a member of the Vaughan family of Tretower Court — see the family article; born 1621 at Trenewydd (Newton), Brecknock, and educated by Matthew Herbert, rector of Llangattock. He appears to have gone up to Oxford in 1638 and to have been a member of Jesus College. He took no degree, but some two years later his father sent him to London to study law. Because of the Civil War he was summoned home and for a time acted as secretary to judge Sir Marmaduke Lloyd. There is reason to think that he then fought for the king. He is known to have returned home by 1647. About 1650 he was converted to a religious life under the influence of George Herbert. This inclination was reinforced by the death of his brother William; his own illness intensified Vaughan's gravity. As an ardent Royalist he was distressed by political events but found consolation in the scenery of the Usk Valley. He also turned to the reading of devotional works and occult philosophy and began to practise as a physician. He was twice married - (1) to Catherine Wise, and (2) to her sister Elizabeth. He died 23 April 1695, and was buried at Llansantffraed.
Vaughan's chief works are: Poems, 1646; Silex Scintillans, 1650; Olor Iscanus, 1651; The Mount of Olives, 1652; Flores Solitudinis, 1654; and Thalia Rediviva, 1678. The Gregynog Press printed Poems in 1924 and Vaughan's translation of Guevara 'r ‘Praise and Happinesse of the Countrie-Life’ from Olor Iscanus in 1938. Vaughan was bilingual, and there are traces of Welsh influence in his poetry, which also reflects his love of his tranquil native valley. In his fondness for solitary communion with nature and his reminiscences of childhood, he anticipates Wordsworth.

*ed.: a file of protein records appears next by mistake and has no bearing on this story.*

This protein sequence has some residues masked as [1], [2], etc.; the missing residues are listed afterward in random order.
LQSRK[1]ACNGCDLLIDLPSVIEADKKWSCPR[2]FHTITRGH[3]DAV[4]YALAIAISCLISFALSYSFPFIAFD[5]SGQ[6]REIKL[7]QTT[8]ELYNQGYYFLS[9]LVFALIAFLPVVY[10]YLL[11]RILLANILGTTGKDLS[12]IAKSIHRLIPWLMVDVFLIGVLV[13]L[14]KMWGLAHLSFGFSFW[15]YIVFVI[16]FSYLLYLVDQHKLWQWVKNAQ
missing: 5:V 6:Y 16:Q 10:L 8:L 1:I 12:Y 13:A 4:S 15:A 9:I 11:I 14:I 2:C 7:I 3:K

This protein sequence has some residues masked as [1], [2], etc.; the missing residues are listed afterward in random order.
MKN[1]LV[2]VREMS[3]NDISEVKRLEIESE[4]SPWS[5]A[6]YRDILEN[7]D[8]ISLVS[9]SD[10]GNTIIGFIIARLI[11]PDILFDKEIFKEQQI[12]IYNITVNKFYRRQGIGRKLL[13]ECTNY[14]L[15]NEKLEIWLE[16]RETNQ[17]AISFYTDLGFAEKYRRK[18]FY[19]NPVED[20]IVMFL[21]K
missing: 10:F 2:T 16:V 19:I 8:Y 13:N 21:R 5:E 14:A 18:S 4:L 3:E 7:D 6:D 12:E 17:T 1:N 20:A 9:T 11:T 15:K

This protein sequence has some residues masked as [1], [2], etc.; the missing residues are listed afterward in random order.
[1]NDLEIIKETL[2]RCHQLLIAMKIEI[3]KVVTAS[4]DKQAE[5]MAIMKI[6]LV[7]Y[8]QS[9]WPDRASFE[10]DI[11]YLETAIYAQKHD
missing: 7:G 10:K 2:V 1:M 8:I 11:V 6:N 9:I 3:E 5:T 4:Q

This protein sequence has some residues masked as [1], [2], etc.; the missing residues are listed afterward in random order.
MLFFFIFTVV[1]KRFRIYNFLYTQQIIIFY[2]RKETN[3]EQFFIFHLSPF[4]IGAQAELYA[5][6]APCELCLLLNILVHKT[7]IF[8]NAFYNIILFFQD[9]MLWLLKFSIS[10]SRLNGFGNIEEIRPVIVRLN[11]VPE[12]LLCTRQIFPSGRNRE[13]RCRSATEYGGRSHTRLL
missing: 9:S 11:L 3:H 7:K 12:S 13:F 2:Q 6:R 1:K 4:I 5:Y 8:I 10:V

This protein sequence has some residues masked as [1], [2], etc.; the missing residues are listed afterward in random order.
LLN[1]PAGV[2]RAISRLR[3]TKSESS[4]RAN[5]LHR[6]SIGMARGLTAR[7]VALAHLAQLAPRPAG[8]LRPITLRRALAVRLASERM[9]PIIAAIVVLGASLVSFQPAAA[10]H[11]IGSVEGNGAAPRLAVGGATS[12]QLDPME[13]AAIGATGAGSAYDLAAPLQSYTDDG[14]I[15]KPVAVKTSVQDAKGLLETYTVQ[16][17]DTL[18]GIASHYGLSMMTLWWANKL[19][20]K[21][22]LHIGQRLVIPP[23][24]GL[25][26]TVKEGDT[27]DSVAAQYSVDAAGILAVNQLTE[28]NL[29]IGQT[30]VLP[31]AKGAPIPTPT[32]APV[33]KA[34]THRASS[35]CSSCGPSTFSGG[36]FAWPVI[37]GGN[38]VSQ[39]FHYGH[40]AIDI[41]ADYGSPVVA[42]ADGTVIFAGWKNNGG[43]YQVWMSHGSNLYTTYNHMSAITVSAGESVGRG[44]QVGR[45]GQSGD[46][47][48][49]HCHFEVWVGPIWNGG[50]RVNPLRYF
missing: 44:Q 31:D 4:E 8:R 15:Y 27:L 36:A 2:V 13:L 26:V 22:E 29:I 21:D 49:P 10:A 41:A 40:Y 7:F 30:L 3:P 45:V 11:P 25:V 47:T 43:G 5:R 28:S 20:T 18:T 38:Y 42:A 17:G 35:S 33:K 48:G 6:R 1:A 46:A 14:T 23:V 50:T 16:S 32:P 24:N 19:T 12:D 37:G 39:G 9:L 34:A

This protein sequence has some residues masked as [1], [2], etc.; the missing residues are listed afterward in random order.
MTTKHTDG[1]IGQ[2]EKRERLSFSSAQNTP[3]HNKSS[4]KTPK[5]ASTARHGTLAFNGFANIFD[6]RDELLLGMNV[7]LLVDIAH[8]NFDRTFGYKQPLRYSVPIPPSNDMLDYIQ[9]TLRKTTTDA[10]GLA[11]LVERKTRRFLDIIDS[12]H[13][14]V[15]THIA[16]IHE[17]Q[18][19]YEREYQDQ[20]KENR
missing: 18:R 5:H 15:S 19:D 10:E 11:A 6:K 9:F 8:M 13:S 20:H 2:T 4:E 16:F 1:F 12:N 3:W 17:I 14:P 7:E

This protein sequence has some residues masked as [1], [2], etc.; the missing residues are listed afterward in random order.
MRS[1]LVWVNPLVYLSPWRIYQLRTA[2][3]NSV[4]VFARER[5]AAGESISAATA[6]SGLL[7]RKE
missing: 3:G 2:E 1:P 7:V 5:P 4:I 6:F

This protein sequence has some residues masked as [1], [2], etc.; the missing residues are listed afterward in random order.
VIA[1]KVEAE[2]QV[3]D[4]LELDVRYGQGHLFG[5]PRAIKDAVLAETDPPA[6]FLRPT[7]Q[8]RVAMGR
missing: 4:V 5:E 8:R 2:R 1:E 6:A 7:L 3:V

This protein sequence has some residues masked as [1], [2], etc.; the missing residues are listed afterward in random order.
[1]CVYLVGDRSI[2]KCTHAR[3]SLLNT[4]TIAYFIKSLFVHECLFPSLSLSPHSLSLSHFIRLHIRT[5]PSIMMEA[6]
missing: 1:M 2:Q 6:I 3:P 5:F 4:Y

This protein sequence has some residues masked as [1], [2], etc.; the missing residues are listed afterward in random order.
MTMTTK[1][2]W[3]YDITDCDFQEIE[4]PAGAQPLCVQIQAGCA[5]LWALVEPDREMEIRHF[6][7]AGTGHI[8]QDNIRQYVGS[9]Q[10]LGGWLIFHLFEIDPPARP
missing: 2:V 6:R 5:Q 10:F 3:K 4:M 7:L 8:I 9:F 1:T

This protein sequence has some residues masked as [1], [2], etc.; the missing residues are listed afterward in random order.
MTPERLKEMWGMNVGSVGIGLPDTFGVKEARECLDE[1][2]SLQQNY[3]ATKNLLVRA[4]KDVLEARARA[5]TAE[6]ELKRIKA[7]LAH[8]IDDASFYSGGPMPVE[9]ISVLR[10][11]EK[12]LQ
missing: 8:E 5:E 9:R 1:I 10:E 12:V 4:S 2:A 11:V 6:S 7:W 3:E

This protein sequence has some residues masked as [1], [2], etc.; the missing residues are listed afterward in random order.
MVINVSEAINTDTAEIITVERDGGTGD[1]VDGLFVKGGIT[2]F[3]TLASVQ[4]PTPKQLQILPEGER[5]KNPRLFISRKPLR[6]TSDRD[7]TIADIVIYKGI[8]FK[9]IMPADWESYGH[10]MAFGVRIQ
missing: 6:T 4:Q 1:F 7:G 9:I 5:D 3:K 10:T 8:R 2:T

His twin brother was THOMAS VAUGHAN (1621 - 1666), alchemist and poet, who is the subject of an article in the D.N.B. and who has also been dealt with extensively in Theophilus Jones, Hist. Brecknock (3rd edn.), iii, 207, and in F. E. Hutchinson's book on Henry Vaughan (especially in chap. xi, but the index should also be consulted). He entered Jesus College, Oxford, at the end of 1638, and graduated in 1642, but there is no official confirmation of Anthony Wood's claim that he was elected a Fellow (see Hardy, Jesus College, 97-8, and the list at the end of the book). He was appointed rector of his native parish of Llansantffraed about 1644 — Theophilus Jones's date, 1640, is too early. But he returned to Oxford to join Charles I, and fought for him in the Civil War. Partly because of this, partly because of his intemperance and long absence from his parish, he was deprived of his living in 1650 by the parliamentary commissioners (Richards, Puritan Movement, 50-2, and Religious Developments, 490). He then studied alchemy, first in Oxford, and then in London. He died 27 February 1665/6 at Albury, Oxon., where he was buried. He regarded himself as a philosopher — but he was one who categorically repudiated the teaching of Aristotle and Descartes, for he was a kind of mystic, and his experiments were directed more towards analysing the secrets of nature than to finding the philosopher's stone. He published some eight books under the pseudonym Eugenius Philalethes (which has often led to his being confused with another mystic who called himself Eirenaeus Philalethes), and other books are attributed to him. He also wrote a fair amount of poetry in Latin and in Welsh. Not only did he account himself a Welshman, but he claimed that Welsh was his native tongue (Hutchinson, op. cit., 26).
Published date: 1959
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